In Shakespeare's 'Julius Caesar', Brutus and Cassius are contrasting
characters. They differ in the way they perceive Antony as a threat to
the assassination plot, their dominance in personality, and their
moral obligation. In Julius Caesar, Brutus is the more naÃ¯ve, dominant
and noble character, while Cassius is the more perceptive, submissive,
and manipulative person.
Brutus and Cassius are very different in the way they perceive Antony.
Brutus is very trusting and naÃ¯ve when he judges Antony. When the
subject of killing Antony comes up among the conspirators, Brutus
underestimates how dangerous Antony could be and says, "For Antony is
but a limb of Caesar". This statement means Brutus does not think it
is necessary to kill Antony and he thinks that without Caesar, Antony
is worthless. Another incident where Brutus misjudges Antony is when
he allows Antony to speak at Caesar's funeral. Brutus trusts that
Antony will not say anything bad about the conspirators or him: "What
Antony shall speak I will protest he speaks by leave and by
permission, and that we are contented Caesar shall have all true rites
and lawful ceremonies. It shall advantage us more than do us wrong".
Brutus actually thinks that by letting Antony speak the conspirators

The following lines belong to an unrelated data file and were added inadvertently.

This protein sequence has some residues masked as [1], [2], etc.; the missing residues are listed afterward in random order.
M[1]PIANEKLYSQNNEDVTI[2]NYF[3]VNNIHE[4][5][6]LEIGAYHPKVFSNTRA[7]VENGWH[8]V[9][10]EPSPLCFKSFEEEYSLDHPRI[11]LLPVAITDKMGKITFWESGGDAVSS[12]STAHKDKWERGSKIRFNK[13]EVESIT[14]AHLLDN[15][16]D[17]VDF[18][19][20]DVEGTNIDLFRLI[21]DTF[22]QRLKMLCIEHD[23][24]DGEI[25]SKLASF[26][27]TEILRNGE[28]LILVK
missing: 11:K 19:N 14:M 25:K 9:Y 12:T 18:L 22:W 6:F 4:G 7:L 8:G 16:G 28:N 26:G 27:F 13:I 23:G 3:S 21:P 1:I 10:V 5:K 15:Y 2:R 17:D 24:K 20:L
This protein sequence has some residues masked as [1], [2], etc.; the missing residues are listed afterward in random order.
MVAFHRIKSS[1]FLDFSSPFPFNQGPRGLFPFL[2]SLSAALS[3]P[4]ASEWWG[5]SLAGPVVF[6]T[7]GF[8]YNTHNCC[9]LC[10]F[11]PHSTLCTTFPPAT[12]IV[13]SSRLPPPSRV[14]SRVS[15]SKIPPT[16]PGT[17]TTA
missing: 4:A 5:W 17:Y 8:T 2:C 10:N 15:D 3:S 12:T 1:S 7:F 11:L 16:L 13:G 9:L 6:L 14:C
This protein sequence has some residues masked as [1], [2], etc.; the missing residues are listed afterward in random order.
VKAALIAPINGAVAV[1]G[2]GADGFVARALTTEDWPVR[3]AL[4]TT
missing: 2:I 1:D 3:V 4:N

and he will have a better situation for themselves because it will
make their plot seem honourable. Cassius, on the other hand, is a very
perceptive person; he sees how dangerous Antony can be. He notices
that Antony is clever and that he might not be trustworthy. When
Brutus suggests that they shouldn't kill Antony,...
... middle of paper ...
...tus is, he talks about seducing Brutus into
allying with him. To show that he says, "Therefore it is meet that
noble minds keep ever with their likes; for who so firm that cannot be
seduced". The word seduced itself means that Cassius is planning to
trick Brutus into helping him. Again, Cassius shows his mischievous
nature when he says how he is going to write false letters to Brutus
and throw them in his window. This shows that Cassius is clever but
not trustworthy. These examples prove that Brutus and Cassius differ
between being noble and honourable, or conniving and mischievous.
Brutus and Cassius have different ways of perceiving people, different
personalities, and different values. They contradict each other in
these three important ways, but together they play an important part
in Shakespeare's Julius Caesar.
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